iOS Hacker Discovers Major SMS Security Flaw In The iPhone

iOS Hacker Discovers Major SMS Security Flaw In The iPhone

“Never trust any SMS you received on your iPhone at first sight.”

iOS hacker and security researcher Pod2g has uncovered a major SMS security flaw with the iPhone that could lead to text message spoofing. The problem is with the way in which the iPhone handles text messages, and it’s present in the latest version of iOS — including the iOS 6 beta 4 release. However, Pod2g insists he’s pleading with Apple to get it fixed.

In a post on his blog, Pod2g explains the issue, and why it’s a particular problem with the iPhone:

A SMS text is basically a few bytes of data exchanged between two mobile phones, with the carrier transporting the information. When the user writes a message, it is converted to PDU (Protocol Description Unit)  by the mobile and passed to the baseband for delivery.

[...] In the text payload, a section called UDH (User Data Header) is optional but defines lot of advanced features not all mobiles are compatible with. One of these options enables the user to change the reply address of the text. If the destination mobile is compatible with it, and if the receiver tries to answer to the text, he will not respond to the original number, but to the specified one.

Most carriers don’t check this part of the message, which means one can write whatever he wants in this section : a special number like 911, or the number of somebody else.

Why is this a problem with the iPhone? Because on the iPhone, when you receive a text message, you only see the “reply-to” number — not the original one. Pod2g then provides a number of examples in which this could be a serious security issue.

For example, it could be used to send phishing that appear to come from your bank, but actually go to a different recipient when you reply.

It’s unclear how easy it is for hackers to intercept your messages, but Pod2g considers this a “severe” security flaw. He also explained that he’s confident other security researchers will already be aware of the issue, and “some pirates as well.”

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  • metalhaze

    Hello?! Prince of Nigeria?! WHY YOU NO ANSWER MY TEXTS?!

  • Kye Alan Russell

    From what I’ve deducted from the article, your example of being able to send a fake message is incorrect. You state that the iPhone only displays the reply-to number, which means that — if you were to reply to the message — it’d go to the number displayed (i.e. the bank’s number). It’d be a better example to say that one could receive an SMS from one’s bank, with instructions to visit a malicious URL, or to call a malicious support number.

    This is similar to spoofing your IP address. You can put anything you want in the origin field of your IP packet, but the remote host will reply to the packet by sending a packet back to the source IP, which you spoofed to something that (presumably) isn’t under your control.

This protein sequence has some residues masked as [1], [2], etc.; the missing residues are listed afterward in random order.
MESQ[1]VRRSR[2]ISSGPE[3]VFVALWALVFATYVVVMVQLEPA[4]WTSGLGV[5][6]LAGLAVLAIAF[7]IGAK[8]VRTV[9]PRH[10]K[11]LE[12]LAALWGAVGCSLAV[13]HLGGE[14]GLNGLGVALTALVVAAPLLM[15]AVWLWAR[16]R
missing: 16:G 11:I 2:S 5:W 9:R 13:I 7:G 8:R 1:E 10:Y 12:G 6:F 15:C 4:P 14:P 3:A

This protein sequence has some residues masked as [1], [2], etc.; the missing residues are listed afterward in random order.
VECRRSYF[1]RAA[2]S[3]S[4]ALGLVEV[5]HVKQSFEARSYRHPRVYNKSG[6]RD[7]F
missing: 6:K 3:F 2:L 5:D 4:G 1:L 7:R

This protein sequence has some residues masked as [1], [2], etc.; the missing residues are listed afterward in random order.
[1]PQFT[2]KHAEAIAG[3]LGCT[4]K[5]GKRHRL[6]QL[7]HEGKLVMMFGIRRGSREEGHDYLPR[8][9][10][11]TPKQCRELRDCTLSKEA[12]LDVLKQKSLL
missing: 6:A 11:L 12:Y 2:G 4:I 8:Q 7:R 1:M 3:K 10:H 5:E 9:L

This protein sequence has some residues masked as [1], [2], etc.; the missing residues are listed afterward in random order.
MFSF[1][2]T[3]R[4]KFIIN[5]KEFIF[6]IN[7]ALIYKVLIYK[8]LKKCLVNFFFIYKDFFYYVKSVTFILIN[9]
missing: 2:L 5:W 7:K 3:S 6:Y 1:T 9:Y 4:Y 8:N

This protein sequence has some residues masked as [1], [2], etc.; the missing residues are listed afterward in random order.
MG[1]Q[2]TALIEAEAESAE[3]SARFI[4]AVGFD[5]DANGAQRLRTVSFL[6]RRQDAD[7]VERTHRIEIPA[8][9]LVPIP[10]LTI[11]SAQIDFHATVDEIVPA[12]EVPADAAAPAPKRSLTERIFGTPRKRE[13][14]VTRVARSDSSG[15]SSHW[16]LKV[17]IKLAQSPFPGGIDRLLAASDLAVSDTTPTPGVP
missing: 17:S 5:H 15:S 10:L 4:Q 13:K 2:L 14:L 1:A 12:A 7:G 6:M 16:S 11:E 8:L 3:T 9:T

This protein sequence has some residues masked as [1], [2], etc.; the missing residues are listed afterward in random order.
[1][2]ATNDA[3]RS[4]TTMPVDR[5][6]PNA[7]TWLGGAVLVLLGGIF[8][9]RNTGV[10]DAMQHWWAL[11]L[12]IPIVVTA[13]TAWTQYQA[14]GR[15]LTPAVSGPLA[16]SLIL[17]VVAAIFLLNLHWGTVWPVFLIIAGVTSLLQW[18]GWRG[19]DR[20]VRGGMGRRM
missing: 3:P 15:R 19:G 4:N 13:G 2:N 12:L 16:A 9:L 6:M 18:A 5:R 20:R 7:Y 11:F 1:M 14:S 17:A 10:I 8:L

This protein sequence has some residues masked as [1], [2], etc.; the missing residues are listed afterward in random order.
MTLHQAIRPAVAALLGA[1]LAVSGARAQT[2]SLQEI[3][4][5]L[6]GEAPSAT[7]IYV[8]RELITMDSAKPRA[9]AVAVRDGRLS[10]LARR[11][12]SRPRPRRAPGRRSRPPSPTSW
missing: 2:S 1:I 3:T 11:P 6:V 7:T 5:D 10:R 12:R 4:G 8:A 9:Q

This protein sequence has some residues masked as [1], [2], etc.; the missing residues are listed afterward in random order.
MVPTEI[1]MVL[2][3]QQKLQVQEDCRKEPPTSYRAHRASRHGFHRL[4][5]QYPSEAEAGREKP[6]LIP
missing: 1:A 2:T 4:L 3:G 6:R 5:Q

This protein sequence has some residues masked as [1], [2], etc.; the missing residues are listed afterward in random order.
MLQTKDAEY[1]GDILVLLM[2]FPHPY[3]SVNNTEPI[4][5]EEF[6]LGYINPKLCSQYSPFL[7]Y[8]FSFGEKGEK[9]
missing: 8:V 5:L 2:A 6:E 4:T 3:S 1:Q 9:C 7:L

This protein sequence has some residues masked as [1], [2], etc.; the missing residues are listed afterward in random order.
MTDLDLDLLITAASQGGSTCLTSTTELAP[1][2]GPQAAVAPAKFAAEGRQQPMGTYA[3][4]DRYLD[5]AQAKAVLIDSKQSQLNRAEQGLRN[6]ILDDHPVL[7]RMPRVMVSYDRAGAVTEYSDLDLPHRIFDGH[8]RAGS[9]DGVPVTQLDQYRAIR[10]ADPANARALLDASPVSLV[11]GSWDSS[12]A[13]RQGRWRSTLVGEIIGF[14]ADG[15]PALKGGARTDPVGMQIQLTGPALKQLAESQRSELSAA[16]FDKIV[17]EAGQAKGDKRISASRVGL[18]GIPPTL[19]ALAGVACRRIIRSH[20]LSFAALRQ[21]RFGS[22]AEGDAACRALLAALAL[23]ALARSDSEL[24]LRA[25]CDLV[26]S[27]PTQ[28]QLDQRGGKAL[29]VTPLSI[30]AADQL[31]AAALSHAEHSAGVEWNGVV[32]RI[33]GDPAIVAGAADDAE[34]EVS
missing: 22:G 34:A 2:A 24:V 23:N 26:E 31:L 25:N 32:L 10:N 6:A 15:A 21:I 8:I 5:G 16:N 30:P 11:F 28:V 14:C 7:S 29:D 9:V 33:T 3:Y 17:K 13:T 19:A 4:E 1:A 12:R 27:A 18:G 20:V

Is this the case, or does the iPhone reply to the actual number that sent the message, whilst only using the reply-to number to display the message?

  • theobserving

    Does your bank contact you via text regularly, without prompting, to perform sensitive functions? None do that I know of. You have to initiate the communication.

  • macstuffdaily

    Your logic here is flawed. If as you state “on the iPhone, when you receive a text message, you only see the “reply-to” number” the this statement: “it could be used to send phishing that appear to come from your bank, but actually go to a different recipient when you reply” is incorrect.

    If you ONLY see the “reply-to” number then someone could send a text from number xxx-xxx-xxxx and if could appear to have come from your “bank” (friend, employer, etc.) at number yyy-yyy-yyyy but when you reply-to this message it would be sent to the yyy-yyy-yyyy.

    This way this could be used for phishing is to send a text from your “bank” which in turn directed the user to a phishing site, otherwise your bank would get a confusing text message about your account info

    Unless Apple is so daft as to reply-to the original number while showing the “reply-to”

  • EllenynqLisa

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  • Gkpm

    How is this specific to the iPhone? Or a major security flaw?

    The ability to spoof SMS “From” numbers has been around since the first mobile phones, there’s just no security.

    There are hundreds of sites on the Internet that send SMSs with whatever spoofed number you want, to any phone you want – iPhone or not.

    It’s the same with Caller ID, again very easy to fake.

  • Singh Amardeep

    Jailbreak Community is the reason why Apple’s iOS is so secure now. Unlike Sony, they don’t go after the Jailbreak Community and Sue them…Apple lets the Jailbreak Community find flaws in their iOS and fixes them in every update to make the iOS experience more secure in every update. Further more isn’t it great that they have people finding flaws in their iOS for free? lol

About the author

Killian BellKillian Bell is a freelance writer based in the UK. He has an interest in all things tech, but most enjoys covering Apple, anything mobile, and gaming. You can follow him on Twitter via @killianbell, or through his website.

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